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Jaunty and GRUB2

Hi all,

I had made a tutorial for GRUB2 when it was in its infancy.The rest of this post would be an update of that tutorial. It would also have a few questions which I still need to figure out answers to.

The tutorial was for the 1.95 series. Things have moved quite a lot in the Ubuntu Universe since then. One of the things has been the move to using UUID’s which has been pretty well documented here.

A single instruction though, make sure to backup each file before making any changes to the file. This is so in case we bungle something.

It would be something like :-

$ sudo cp /boot/grub/grub.cfg /boot/grub/grub.cfg.original

$ sudo chmod a-w grub.cfg.original

This is the way my system is setup at the present.

The target platform is an 80 GB IDE HDD (Samsung)

I have four partitions :-

Sr. No. Partition Size
01. /boot 1.9 GB
02. / 20 GB
03. /home 53 GB
04. swap 1.5 GB

Although the only thing this time around I had to do was just

$ sudo aptitude install grub2

which did the following :-

(Reading database … 181065 files and directories currently installed.)

Removing grub …

Processing triggers for man-db …

Selecting previously deselected package os-prober.

(Reading database … 181018 files and directories currently installed.)

Unpacking os-prober (from …/os-prober_1.26ubuntu2_i386.deb) …

Selecting previously deselected package grub-common.

Unpacking grub-common (from …/grub-common_1.96+20080724-12ubuntu1_i386.deb) …

Selecting previously deselected package grub-pc.

Unpacking grub-pc (from …/grub-pc_1.96+20080724-12ubuntu1_i386.deb) …

Selecting previously deselected package grub2.

Unpacking grub2 (from …/grub2_1.96+20080724-12ubuntu1_i386.deb) …

Processing triggers for man-db …

Setting up os-prober (1.26ubuntu2) …

Setting up grub-common (1.96+20080724-12ubuntu1) …

Setting up grub-pc (1.96+20080724-12ubuntu1) …

Generating core.img

Saving menu.lst backup in /boot/grub/menu.lst_backup_by_grub2_postinst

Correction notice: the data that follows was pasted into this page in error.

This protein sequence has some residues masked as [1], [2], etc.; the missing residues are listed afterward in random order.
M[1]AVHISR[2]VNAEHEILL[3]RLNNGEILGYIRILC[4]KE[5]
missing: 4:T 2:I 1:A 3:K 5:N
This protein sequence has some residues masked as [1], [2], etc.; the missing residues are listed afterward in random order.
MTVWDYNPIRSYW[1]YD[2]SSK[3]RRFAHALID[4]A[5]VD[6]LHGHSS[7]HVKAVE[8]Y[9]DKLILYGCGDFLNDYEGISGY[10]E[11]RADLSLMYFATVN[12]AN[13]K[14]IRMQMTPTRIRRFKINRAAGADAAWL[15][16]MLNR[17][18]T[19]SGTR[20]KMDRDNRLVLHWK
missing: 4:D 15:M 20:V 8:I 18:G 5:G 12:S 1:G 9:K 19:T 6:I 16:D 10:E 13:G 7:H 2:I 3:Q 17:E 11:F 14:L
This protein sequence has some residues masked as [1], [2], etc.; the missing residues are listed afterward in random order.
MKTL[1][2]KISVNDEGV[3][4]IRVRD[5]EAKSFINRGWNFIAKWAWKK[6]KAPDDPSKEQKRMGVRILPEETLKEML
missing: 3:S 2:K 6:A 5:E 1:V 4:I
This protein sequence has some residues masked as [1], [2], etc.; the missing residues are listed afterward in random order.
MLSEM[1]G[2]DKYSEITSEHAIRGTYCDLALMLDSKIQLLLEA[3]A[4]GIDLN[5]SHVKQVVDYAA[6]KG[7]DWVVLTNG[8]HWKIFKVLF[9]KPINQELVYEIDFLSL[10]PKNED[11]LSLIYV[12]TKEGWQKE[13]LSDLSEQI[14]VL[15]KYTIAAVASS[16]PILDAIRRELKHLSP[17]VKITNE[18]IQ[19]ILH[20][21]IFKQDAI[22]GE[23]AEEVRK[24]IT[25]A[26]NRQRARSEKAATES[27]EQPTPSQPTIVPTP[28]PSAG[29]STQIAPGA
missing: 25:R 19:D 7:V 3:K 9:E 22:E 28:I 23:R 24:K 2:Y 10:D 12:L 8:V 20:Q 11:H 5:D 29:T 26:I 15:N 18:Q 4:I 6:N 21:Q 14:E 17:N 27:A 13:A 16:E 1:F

Running update-grub Legacy to hook our core.img in it

Searching for GRUB installation directory … found: /boot/grub

Searching for default file … found: /boot/grub/default

Testing for an existing GRUB menu.lst file … found: /boot/grub/menu.lst

Searching for splash image … none found, skipping …

Found GRUB 2: /grub/core.img

Found kernel: /vmlinuz-2.6.27-7-generic

Found kernel: /memtest86+.bin

Updating /boot/grub/menu.lst … done

Updating /boot/grub/grub.cfg …

Found linux image: /boot/vmlinuz-2.6.27-7-generic

Found initrd image: /boot/initrd.img-2.6.27-7-generic

Found memtest86+ image: /boot/memtest86+.bin

done

Setting up grub2 (1.96+20080724-12ubuntu1) …

While GRUB legacy used menu.lst , grub2 uses grub.cfg

This is how grub.cfg looks on my system.

#
# DO NOT EDIT THIS FILE
#
# It is automatically generated by /usr/sbin/update-grub using templates
# from /etc/grub.d and settings from /etc/default/grub
#

### BEGIN /etc/grub.d/00_header ###
set default=0
set timeout=5
set root=(hd0,2)
search --fs-uuid --set fc24631b-c156-4beb-bf61-be84e24bc946
if font /usr/share/grub/ascii.pff ; then
set gfxmode=640x480
insmod gfxterm
insmod vbe
terminal gfxterm
fi
### END /etc/grub.d/00_header ###

### BEGIN /etc/grub.d/05_debian_theme ###
set menu_color_normal=cyan/blue
set menu_color_highlight=white/blue
### END /etc/grub.d/05_debian_theme ###

### BEGIN /etc/grub.d/10_hurd ###
### END /etc/grub.d/10_hurd ###

<strong>### BEGIN /etc/grub.d/10_linux ###
set root=(hd0,1)
search --fs-uuid --set 083eb71a-610b-45fe-b843-2acc97b088ac
menuentry "Ubuntu, linux 2.6.27-7-generic" {
linux	/vmlinuz-2.6.27-7-generic root=UUID=fc24631b-c156-4beb-bf61-be84e24bc946 ro  quiet splash

initrd	/initrd.img-2.6.27-7-generic
}
menuentry "Ubuntu, linux 2.6.27-7-generic (single-user mode)" {
linux	/vmlinuz-2.6.27-7-generic root=UUID=fc24631b-c156-4beb-bf61-be84e24bc946 ro single
initrd	/initrd.img-2.6.27-7-generic
}
### END /etc/grub.d/10_linux ###</strong>

### BEGIN /etc/grub.d/20_memtest86+ ###
menuentry "Memory test (memtest86+)" {
linux	/memtest86+.bin
}
### END /etc/grub.d/20_memtest86+ ###

### BEGIN /etc/grub.d/30_os-prober ###
### END /etc/grub.d/30_os-prober ###

### BEGIN /etc/grub.d/40_custom ###
# This file is an example on how to add custom entries
### END /etc/grub.d/40_custom ###

While this is how grub.cfg looks at my system. The interesting part is the one between
BEGIN /etc/grub.d/10_linux and END /etc/grub.d/10_linux which I have explicitly highlighted for people to know.

This is so much smaller and cleaner then the GRUB legacy menu.lst

# menu.lst - See: grub(8), info grub, update-grub(8)
#            grub-install(8), grub-floppy(8),
#            grub-md5-crypt, /usr/share/doc/grub
#            and /usr/share/doc/grub-doc/.